For International Women's Day this year, we decided to toast all the great women of the beer industry. But their role in brewing is far from recent: in fact, it started many centuries ago...

The History of Women in Brewing

Let's start at the beginning. Four thousand years ago, in ancient Mesopotamia, women were already brewing beer. As legend has it, it all began when, in a village in modern-day Iraq, a woman abandoned a bowl full of barley as a propitiatory gift for the gods. The barley resisted the pouring rain and then, heated by the sun, began to ferment, brewing up the first ever beer!

There were also several beer goddesses: the Sumerian Ninkasi, Siris in Mesopotamia and Tenenet in Egypt. This tradition eventually reached Europe where, for example, under Norwegian law, women were responsible for brewing beer. In Germany, women also played an important role in the brewing process (a nun was the first to add hops to beer).  

Women were not only producers, but also consumers. Since ancient times, beer has been considered a useful drink during pregnancy. It is no coincidence that among American colonists it was customary, when a woman became pregnant, to produce groaning beer: the "beer of lament", which would be ready for the birth nine months later.

As the process of making beer became more industrialised, men started dominating the industry. This can be attributed in part to the growth of abbeys. Monks (who were, of course, all male) began brewing professionally and became quite famous. Due to the shortage of manpower after the plague, which on average halved the European population, wages went up and beer consumption increased dramatically. Naturally, men followed into the profitable industry.

The discovery of hops (by that nun, whose name was Sister Hildegard) meant that beer could be stored for longer. This further contributed to the commercialization of the golden drink and the expansion of breweries. What a hero! 

For a long time, brewing was dominated by men. Even today, not only producing but also drinking beer is often considered masculine. But women are finding their way into this noble art form, following in Sister Hildegard's footsteps. That's why we wanted to list some successful breweries below, with women as master brewers, who make some of our favourite beers.


Brasserie d'Orval

Brasserie d'Orval is a Belgian Trappist brewery founded in 1931. In 1992, Anne-Françoise Pypaert joined the brewery as the first ever Trappist woman, and in 2013 she became a master brewer. Since Anne-Françoise started, many other women now work in the brewery beside her. They only sell one beer, Orval, a complex and unique beer brewed with Brettanomyces yeast, which makes it almost a style in itself.


This London brewery has been around for 160 years, and their London Pride is a true classic. Our favorite is their Honey Dew, an organic golden beer with a smooth, sweet and slightly bitter taste. In 2017, Fuller's announced they had a new brewmaster: Georgina Young. She later moved to work in the St. Austell Brewery where she is still master brewer today.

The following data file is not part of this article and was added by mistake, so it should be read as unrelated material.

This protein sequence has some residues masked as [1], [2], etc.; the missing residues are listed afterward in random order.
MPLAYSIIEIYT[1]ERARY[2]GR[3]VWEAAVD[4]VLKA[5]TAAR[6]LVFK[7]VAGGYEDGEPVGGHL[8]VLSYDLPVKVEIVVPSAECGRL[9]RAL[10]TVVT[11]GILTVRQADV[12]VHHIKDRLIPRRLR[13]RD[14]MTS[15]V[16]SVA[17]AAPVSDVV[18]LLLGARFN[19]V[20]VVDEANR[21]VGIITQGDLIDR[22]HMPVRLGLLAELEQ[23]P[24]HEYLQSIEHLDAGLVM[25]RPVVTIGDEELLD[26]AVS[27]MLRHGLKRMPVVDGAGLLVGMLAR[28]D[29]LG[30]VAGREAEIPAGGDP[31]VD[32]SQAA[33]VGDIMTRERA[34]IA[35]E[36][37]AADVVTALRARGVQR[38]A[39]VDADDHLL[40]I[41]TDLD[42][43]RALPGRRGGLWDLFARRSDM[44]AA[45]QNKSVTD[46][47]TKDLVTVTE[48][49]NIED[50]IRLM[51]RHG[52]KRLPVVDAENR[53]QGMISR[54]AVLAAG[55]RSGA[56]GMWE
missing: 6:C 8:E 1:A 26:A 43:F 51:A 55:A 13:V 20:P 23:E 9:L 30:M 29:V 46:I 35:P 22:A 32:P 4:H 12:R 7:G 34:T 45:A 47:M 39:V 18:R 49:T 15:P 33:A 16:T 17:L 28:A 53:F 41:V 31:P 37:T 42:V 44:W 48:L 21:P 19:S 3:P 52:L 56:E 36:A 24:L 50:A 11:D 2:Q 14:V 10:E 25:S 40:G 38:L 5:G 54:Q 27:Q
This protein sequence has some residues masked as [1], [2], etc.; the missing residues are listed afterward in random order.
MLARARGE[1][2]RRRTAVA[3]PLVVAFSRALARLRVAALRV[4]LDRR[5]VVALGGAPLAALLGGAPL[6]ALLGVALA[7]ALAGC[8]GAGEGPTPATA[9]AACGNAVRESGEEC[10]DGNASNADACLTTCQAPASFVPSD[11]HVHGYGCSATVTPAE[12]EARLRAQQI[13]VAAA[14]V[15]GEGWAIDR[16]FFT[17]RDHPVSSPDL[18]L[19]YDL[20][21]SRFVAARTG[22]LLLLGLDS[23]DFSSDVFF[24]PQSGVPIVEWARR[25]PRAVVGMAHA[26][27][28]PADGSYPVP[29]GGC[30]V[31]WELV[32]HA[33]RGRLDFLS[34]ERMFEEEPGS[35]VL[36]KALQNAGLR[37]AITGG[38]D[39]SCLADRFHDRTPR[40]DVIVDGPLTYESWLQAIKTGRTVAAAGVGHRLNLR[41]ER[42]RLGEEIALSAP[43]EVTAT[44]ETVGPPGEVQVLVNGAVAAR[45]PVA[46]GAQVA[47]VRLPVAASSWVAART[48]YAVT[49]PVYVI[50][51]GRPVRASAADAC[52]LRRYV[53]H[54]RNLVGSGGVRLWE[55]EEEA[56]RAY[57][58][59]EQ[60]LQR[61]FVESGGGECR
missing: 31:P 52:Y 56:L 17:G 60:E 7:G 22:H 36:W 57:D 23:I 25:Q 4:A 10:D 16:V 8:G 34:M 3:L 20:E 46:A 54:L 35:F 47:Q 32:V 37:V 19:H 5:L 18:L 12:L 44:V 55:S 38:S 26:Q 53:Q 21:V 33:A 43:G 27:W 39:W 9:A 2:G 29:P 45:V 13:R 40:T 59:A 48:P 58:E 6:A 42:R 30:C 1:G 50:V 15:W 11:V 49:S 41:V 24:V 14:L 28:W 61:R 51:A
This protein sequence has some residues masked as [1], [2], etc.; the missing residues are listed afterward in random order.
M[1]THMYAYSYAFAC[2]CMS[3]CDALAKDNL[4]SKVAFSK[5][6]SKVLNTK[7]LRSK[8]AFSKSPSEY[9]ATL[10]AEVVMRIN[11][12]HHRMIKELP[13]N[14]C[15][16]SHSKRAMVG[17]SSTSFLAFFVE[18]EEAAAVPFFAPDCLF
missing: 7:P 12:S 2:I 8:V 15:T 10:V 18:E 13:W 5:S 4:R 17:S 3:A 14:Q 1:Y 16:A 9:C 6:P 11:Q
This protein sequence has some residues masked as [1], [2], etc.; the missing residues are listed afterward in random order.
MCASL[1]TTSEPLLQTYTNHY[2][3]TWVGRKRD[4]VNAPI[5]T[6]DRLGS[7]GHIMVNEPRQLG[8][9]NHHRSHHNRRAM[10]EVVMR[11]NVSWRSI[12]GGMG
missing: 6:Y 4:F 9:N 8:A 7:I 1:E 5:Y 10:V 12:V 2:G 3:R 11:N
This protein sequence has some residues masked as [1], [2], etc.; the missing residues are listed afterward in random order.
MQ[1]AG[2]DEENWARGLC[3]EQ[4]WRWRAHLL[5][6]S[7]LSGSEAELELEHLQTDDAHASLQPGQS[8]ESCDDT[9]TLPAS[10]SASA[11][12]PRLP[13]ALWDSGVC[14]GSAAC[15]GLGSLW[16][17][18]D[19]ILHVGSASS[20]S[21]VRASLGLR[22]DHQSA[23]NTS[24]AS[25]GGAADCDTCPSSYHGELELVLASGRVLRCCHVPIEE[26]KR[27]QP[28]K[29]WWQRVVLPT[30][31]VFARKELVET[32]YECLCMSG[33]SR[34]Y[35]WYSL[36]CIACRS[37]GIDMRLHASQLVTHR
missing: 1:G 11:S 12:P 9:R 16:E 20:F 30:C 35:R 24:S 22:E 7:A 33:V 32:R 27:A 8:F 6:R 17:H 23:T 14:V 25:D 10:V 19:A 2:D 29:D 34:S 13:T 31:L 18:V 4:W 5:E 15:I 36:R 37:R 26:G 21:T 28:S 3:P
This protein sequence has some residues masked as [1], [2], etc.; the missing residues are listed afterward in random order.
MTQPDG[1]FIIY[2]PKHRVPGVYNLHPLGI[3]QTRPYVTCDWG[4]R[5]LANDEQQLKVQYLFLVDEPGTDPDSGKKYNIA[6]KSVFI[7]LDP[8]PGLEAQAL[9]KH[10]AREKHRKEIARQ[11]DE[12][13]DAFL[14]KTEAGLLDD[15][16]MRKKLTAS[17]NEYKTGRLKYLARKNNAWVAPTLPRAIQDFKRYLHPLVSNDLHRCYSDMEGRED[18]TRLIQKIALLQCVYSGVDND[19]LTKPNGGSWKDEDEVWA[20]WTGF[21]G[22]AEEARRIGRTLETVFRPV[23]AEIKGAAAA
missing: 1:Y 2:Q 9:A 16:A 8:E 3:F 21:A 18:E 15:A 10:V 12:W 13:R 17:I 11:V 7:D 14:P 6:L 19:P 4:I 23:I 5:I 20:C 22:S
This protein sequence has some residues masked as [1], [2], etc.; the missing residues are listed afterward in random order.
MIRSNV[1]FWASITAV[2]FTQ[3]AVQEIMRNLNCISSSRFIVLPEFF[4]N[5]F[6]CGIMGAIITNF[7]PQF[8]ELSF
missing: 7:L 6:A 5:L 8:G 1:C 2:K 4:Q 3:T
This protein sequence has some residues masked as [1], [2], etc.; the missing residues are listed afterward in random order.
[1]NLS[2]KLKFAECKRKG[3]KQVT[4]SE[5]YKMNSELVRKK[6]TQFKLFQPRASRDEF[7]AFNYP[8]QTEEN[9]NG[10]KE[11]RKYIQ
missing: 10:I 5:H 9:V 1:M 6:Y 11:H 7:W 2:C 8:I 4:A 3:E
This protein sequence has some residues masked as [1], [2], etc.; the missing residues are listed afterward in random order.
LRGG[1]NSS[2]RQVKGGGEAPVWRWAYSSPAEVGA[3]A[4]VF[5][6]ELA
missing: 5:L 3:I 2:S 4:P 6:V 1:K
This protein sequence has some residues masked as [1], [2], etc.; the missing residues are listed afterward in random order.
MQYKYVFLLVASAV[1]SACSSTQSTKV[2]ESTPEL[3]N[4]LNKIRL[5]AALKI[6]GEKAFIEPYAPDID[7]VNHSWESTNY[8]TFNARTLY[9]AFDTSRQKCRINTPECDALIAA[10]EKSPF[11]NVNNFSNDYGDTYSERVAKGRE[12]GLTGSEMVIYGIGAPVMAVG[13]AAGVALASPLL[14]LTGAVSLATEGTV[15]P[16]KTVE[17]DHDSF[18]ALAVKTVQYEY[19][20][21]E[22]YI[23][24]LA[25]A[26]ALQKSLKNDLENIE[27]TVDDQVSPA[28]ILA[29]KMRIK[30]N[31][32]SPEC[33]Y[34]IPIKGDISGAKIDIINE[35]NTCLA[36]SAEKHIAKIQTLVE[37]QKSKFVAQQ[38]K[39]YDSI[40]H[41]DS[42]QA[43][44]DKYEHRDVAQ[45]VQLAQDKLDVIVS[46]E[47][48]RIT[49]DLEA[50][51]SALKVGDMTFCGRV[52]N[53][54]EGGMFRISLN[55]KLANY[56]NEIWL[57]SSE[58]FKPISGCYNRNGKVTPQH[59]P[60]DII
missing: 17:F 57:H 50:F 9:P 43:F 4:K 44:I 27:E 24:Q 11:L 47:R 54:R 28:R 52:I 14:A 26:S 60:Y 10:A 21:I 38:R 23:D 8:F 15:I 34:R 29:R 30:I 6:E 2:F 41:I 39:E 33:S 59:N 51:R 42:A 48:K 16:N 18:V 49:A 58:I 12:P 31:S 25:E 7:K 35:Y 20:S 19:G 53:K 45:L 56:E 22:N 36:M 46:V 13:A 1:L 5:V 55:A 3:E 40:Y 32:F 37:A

Beavertown is another great brewery from London with delicious and very unique beers. They currently have not just one but three female brewers: Lidia De Petris, Charlotte Freeston and Valeria De Petris. Gamma Ray is one of their most popular creations: a very juicy American Pale Ale loaded with mango and grapefruit flavours. To date, 21 of the current 83 full-time employees in Beavertown are women, 5 of whom work on the brewery floor and manage the role on a daily basis. (Fun Beerwulf fact: one of our meeting rooms in the office is named after this brewery!)

Gebrouwen door Vrouwen

This Dutch brewery, Gebrouwen dooe Vrouwen (literally “Brewed by Women”), consists solely of powerful and creative women. Set up in 2013 by the sisters Tessel and Do de Heij from Amsterdam, it all started out as just a hobby. Over the past five years, their team has grown to seven members and their beers have rapidly grown in popularity. We love their Tricky Tripel, a tripel with a sweet appearance and hints of apricot and yellow plum.

Two Birds Brewing

Jayne Lewis and Danielle Allen are the founders of Two Birds Brewing, the first Australian beer company founded only by women. Located in Spotswood, an inner western suburb of Melbourne, this award-winning brewery represents all that is good about Australia's craft beer industry. The company has grown from a single beer to a range of five distinct styles produced all year round. They also set up a brewery, which they named" The Nest", in Spotswood.


In recent years women's beer associations have been created, such as Women on Tap and Ladies that Beer, in order to promote women's interest in all things brewed and help other women get into the industry. Curious to know what are the favorite beers of our female Beerwulf colleagues? Read here.

Let's raise our glasses for the great women in brewing - here's to many more in the coming years. Cheers!